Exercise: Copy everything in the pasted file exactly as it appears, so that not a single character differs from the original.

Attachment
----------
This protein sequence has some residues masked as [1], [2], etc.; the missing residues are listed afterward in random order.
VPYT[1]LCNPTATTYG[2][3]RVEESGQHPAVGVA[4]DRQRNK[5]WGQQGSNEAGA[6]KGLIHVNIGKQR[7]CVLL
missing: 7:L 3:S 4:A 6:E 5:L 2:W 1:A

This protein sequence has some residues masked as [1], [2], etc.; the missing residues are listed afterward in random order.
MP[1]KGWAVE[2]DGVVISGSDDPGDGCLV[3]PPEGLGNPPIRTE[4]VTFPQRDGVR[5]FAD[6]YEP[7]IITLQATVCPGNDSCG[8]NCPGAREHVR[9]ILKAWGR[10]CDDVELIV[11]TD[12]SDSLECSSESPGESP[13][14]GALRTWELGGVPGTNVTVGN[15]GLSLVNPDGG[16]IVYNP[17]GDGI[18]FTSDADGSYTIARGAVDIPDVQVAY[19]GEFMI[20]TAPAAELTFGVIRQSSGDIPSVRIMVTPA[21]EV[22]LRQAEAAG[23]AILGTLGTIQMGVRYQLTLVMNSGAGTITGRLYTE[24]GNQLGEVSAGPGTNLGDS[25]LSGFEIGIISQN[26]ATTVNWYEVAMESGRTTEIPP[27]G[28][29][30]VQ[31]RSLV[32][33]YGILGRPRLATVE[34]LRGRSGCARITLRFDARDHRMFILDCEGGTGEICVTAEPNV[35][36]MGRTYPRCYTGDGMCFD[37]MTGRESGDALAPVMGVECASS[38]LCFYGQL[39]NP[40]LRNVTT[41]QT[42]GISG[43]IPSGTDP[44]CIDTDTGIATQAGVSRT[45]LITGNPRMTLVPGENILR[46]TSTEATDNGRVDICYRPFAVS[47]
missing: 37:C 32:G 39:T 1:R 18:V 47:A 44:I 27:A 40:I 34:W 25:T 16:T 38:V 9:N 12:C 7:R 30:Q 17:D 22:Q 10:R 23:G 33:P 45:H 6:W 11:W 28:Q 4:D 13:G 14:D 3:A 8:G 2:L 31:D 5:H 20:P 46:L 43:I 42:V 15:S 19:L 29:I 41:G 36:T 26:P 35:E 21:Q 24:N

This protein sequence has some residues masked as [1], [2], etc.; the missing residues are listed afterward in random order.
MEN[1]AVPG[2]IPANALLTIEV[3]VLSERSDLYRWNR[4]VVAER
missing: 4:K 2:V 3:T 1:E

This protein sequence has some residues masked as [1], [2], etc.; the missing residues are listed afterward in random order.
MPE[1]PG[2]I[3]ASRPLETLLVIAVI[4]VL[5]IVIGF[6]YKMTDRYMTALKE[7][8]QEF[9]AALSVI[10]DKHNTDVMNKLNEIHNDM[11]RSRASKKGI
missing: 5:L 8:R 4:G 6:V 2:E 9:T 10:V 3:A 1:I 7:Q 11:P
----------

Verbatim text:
This protein sequence has some residues masked as [1], [2], etc.; the missing residues are listed afterward in random order.
VPYT[1]LCNPTATTYG[2][3]RVEESGQHPAVGVA[4]DRQRNK[5]WGQQGSNEAGA[6]KGLIHVNIGKQR[7]CVLL
missing: 7:L 3:S 4:A 6:E 5:L 2:W 1:A

This protein sequence has some residues masked as [1], [2], etc.; the missing residues are listed afterward in random order.
MP[1]KGWAVE[2]DGVVISGSDDPGDGCLV[3]PPEGLGNPPIRTE[4]VTFPQRDGVR[5]FAD[6]YEP[7]IITLQATVCPGNDSCG[8]NCPGAREHVR[9]ILKAWGR[10]CDDVELIV[11]TD[12]SDSLECSSESPGESP[13][14]GALRTWELGGVPGTNVTVGN[15]GLSLVNPDGG[16]IVYNP[17]GDGI[18]FTSDADGSYTIARGAVDIPDVQVAY[19]GEFMI[20]TAPAAELTFGVIRQSSGDIPSVRIMVTPA[21]EV[22]LRQAEAAG[23]AILGTLGTIQMGVRYQLTLVMNSGAGTITGRLYTE[24]GNQLGEVSAGPGTNLGDS[25]LSGFEIGIISQN[26]ATTVNWYEVAMESGRTTEIPP[27]G[28][29][30]VQ[31]RSLV[32][33]YGILGRPRLATVE[34]LRGRSGCARITLRFDARDHRMFILDCEGGTGEICVTAEPNV[35][36]MGRTYPRCYTGDGMCFD[37]MTGRESGDALAPVMGVECASS[38]LCFYGQL[39]NP[40]LRNVTT[41]QT[42]GISG[43]IPSGTDP[44]CIDTDTGIATQAGVSRT[45]LITGNPRMTLVPGENILR[46]TSTEATDNGRVDICYRPFAVS[47]
missing: 37:C 32:G 39:T 1:R 18:V 47:A 44:I 27:A 40:I 34:W 25:T 16:T 38:V 9:N 12:C 7:R 30:Q 17:D 22:Q 10:R 23:G 33:P 45:H 6:W 11:W 28:Q 4:D 13:G 14:D 3:A 8:G 2:L 31:D 5:H 20:P 46:L 43:I 42:V 15:S 19:L 29:I 41:G 36:T 26:P 35:E 21:Q 24:N

This protein sequence has some residues masked as [1], [2], etc.; the missing residues are listed afterward in random order.
MEN[1]AVPG[2]IPANALLTIEV[3]VLSERSDLYRWNR[4]VVAER
missing: 4:K 2:V 3:T 1:E

This protein sequence has some residues masked as [1], [2], etc.; the missing residues are listed afterward in random order.
MPE[1]PG[2]I[3]ASRPLETLLVIAVI[4]VL[5]IVIGF[6]YKMTDRYMTALKE[7][8]QEF[9]AALSVI[10]DKHNTDVMNKLNEIHNDM[11]RSRASKKGI
missing: 5:L 8:R 4:G 6:V 2:E 9:T 10:V 3:A 1:I 7:Q 11:P